Friday, June 29, 2018

What advice would you give yourself the night before your first book hit shelves? (With K. M. Weiland!)

We've had a blast hosting K. M. Weiland on the blog this week! Make sure you follow her on social media, because she really knows her stuff! Find her on Twitter, Facebook, and YouTube.

Our last panel question with K. M. is:

 If you could go back in time and give yourself a piece of advice the night before your first book hit shelves, what would you say? 

K. M.: Don’t be afraid.

I look back at my career so far, and I’m very proud of it. I was constantly running, constantly working, constantly thinking. And I did cover a lot of ground. But I can see now that one of the reasons I ran so fast was because there was always something I was afraid of nipping at my heels: fear of failure, fear of not being good enough, fear of not selling enough books or getting enough good reviews.

If I could do it over again, I would like to try to reach for all these positive goals from a more positive place. I would like to slow down and enjoy the journey more rather than focusing so obsessively on the end goals. I think it would have helped me create healthier lifestyle habits along the way.

It’s easy to lose the joy of writing amidst the frantic pursuit of success. I feel like I always did a decent job of protecting my creativity amidst all the challenges of self-employment, but if I had it to over again, I think I could do it better.

Shannon: “Enjoy this. Celebrate it. Don’t talk yourself out of experiencing excitement simply because of all the unknowns that come with bravely putting yourself out there.”

A gazillion people write books hoping they’ll one day end up on the shelf. If your journey leads you to that spot, celebrate. Let yourself enjoy the fruits of your labor. The road will have potholes. It will have mountains to scale. And there will be disappointments, but whenever you’re given opportunities to revel in your job, take advantage. Your time in the writing cave far outweighs your time in celebration. Don’t miss out when moments present themselves.

Stephanie: “It won’t go well. You’re going to be crushed, but it’ll be okay.” My first series, “did not meet sales expectations,” which is a polite way of saying that my sales sucked. This led to sales sucking for books two and three as well, as you might imagine. And that led to several years of drought and self-doubt.

But I also found an inner strength I didn’t know I had. I can be criticized publicly and be okay with it. I can have people tell me to my face that they did not like my book, and I survived. I can fail and get back up again.

Also, if my contemporary YA fiction had been successful, I probably would not have had the opportunity to write historical fiction, which I love and would not have wanted to miss out on.

Jill: Set boundaries for yourself and focus on writing the next book and spending time with your family. Don’t go overboard on marketing. The best thing you can do to market is write more books. I say that because I was out-of-control on fire to do everything right when my first book came out, and I wasted a lot of time, energy, money, and hope on marketing, advertising, and publicity.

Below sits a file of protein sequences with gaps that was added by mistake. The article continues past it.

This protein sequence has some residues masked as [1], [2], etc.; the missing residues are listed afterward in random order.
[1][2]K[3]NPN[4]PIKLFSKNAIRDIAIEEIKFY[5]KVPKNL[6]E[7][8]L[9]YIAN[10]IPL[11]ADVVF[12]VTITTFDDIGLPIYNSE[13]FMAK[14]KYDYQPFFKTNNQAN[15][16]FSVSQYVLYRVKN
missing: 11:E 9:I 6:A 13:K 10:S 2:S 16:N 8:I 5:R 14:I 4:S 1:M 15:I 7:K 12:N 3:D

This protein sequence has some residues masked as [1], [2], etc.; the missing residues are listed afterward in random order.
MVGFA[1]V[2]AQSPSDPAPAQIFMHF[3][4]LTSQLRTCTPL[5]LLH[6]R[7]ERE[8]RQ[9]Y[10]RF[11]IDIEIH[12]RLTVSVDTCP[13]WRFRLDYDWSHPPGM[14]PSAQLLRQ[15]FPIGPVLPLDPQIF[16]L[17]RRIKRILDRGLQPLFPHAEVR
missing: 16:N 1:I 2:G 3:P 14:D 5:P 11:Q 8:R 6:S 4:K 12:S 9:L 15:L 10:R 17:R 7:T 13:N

That said, no one could have told me otherwise.

I’ve always been the girl who has to do everything the hard way and learn my lessons when I crash and burn. Still, marketing is important. It is. But you have to set a budget, make a plan, stick to it, and know that you did what you could. Then move on to the next project. I spend so much time, mostly, slaving for anyone who would ask. I didn’t know how to say no, and I didn’t know how to measure what would be a valuable investment of my time.

I know better now, and I still struggle with saying no to people. So if I could go back, I’d tell myself to read Essentialism (even though it hadn’t been written yet), and read Boundaries, and apply those principles to my life. All those years would have been far less stressful.

What about you, writers? What would you tell yourself before you wrote your first book?


  1. While I am not published, (I hope to be in the future) I have completed manuscripts before, and if I could go back and tell one thing to myself before I wrote my first manuscript, it would be not to stress about everything working out in the first draft. I was obsessed with trying to get my stories written perfectly the first time (this was short lived--thank gosh) and I would put off writing simply because I couldn't find the right words. Now I just write and trust that I can fix whatever's wrong in revisions.

  2. I love, love, love your answer KM. And I second it wholeheartedly.

  3. Should have made it longer, but you can fix that with book two. Don't fear the unknown. And you probably should have been more careful with character names. There are two many that are similar! (Allen, Alvin and Austin). Families with names that start with the same letter are cute, just not for my books ;) And GIRL! CUT DOWN ON YOUR

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